Background: Atrial fibrillation is a common arrhythmia associated with excess morbidity and mortality. We studied temporal changes in hospital admission rates for atrial fibrillation using data from a prospective population-based cohort study spanning 2 decades (the Copenhagen City Heart Study).
Methods: The study included baseline data collected in 1981 through 1983 on 10,955 persons age 40 to 79 years and baseline data collected in 1991 through 1994 on 7212 persons age 40 to 79 years. We used hospital diagnosis data from the Danish National Hospital Discharge Register to determine the rate of first hospital admission for atrial fibrillation during 7 years following each of the 2 baseline data collecting periods. Changes in admission rates were analyzed using Cox proportional hazard models.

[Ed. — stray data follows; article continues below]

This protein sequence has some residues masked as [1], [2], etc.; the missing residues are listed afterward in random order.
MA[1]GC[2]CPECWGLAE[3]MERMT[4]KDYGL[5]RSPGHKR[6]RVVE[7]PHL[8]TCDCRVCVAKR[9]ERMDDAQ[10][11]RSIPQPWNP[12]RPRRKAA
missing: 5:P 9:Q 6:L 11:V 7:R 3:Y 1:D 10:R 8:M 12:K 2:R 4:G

Results: During the 2 7-year periods, 379 subjects were admitted with a hospital diagnosis of atrial fibrillation. The rate of hospital admissions for atrial fibrillation increased among both men and women from the first to the second period (relative risk = 1.6; 95% confidence interval = 1.3-1.9 [adjusted for age, sex, prior myocardial infarction, arterial hypertension, diabetes mellitus, electrocardiographic left ventricular hypertrophy, decreased lung function, smoking, height, and weight]).
Conclusion: During the latest 10 to 20 years, there has been a 60% increase in hospital admissions for atrial fibrillation independent of changes in known risk factors. This increase could result from changes in admission threshold or coding practices, or it could reflect a genuine increase in the population incidence of atrial fibrillation.